Keep talking & dribbling: athletes deserve support in fighting racial injustice

ben wrixon

The intersection between sports and politics is more pronounced—and divisive—than ever before. Going forward, we must support athletes leading the fight against injustices.

Racial tensions are high as the COVID-19 pandemic compounds global stress. At a time when powerful leaders are continuously demonstrating their incompetence, professional athletes are fighting the systemic oppression rooted in societal institutions and constructs.

Consider the NBA restart. The courts say ‘Black Lives Matter’ in the Orlando bubble and most players kneel during the national anthems. However, every time a player demands justice for Breonna Taylor or anyone wronged by police, they receive serious pushback from their President and limited support from their organizational leaders.

 Many would prefer they “shut up and dribble.”

 Chief among them is President Donald Trump, who openly shamed the NBA and its players for their activism. Don’t forget Philadelphia Flyers Head Coach Alain Vigneault; he openly chose ignorance when asked about the shooting of Jacob Blake. Fans booed as the NFL season kicked off with players linking arms in support of racial unity—they’re guilty, too.  

 These societal leaders positioned[CS1]  to initiate change keep refusing to take action. President Trump’s regressive rhetoric is soaked with ignorance and hostility. In Canada, Premier Doug Ford recently glossed over the historical mistreatment of BIPOC Canadians. It’s by necessity that athletes have become leaders in these conversations.

 Players shouldn’t ‘stick to sports.’ We, as those fortunate enough to watch these talented athletes compete, must celebrate the players for speaking up against the injustices plaguing North American society. Their bravery deserves our support.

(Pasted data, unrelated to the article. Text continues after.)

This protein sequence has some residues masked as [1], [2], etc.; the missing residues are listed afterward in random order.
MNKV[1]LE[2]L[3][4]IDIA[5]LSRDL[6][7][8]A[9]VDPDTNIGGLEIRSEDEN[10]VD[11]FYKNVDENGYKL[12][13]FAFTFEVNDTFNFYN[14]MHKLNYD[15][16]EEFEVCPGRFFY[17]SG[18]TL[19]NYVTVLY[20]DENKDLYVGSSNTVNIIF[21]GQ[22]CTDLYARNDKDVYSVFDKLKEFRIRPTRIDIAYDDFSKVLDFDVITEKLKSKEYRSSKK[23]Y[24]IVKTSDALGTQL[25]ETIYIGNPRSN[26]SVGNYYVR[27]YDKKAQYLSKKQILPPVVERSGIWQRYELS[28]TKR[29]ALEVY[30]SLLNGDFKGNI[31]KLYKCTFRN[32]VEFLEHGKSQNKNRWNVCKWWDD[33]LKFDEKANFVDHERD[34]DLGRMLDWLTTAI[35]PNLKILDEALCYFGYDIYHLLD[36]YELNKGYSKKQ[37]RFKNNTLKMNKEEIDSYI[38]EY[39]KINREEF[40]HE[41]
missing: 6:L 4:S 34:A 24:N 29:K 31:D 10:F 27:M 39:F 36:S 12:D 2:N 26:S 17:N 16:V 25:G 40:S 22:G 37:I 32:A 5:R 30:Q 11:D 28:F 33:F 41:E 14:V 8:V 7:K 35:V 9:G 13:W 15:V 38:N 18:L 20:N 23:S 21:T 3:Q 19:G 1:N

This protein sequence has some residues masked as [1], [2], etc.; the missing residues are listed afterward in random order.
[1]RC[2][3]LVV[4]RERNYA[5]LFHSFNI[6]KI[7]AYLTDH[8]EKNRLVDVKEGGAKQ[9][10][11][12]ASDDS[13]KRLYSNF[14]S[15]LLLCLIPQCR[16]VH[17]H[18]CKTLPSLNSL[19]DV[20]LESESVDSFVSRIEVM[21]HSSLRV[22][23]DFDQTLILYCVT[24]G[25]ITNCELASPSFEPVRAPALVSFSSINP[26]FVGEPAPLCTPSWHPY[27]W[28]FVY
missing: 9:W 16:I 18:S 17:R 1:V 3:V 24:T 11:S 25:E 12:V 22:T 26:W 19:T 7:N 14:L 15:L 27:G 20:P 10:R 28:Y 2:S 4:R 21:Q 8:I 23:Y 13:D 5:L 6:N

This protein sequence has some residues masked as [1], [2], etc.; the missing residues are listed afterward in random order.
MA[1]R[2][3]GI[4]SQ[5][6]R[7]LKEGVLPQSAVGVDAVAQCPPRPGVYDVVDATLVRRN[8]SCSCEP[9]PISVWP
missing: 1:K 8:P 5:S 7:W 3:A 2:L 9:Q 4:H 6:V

Yet, ignorance continually dominates the dialogue. Misguided critics and self-branded patriots insist anthem protests are disrespectful toward armed forces. In reality, these protests are pleas from athletes requesting heroic sacrifices not be squandered by racism and bigotry.

 Sports are more than games. They unite groups of people, bring joy, and in some cases, heartbreak. To be entertained by Black athletes like LeBron James and Lamar Jackson while restricting their freedom of speech and expression is exploitation of Black talent.

 Think about what ‘Black Lives Matter’ means when you see it written on NBA courts. Systemic racism takes lives; insisting players should ignore this racial inequality is the facilitation of white privilege.

 Those who can’t see that are the ones who need to shut up.

 Ben Wrixon is a third-year Psychology major and The Journal’s Opinions Editor.

All final editorial decisions are made by the Editor(s)-in-Chief and/or the Managing Editor. Authors should not be contacted, targeted, or harassed under any circumstances. If you have any grievances with this article, please direct your comments to

When commenting, be considerate and respectful of writers and fellow commenters. Try to stay on topic. Spam and comments that are hateful or discriminatory will be deleted. Our full commenting policy can be read here.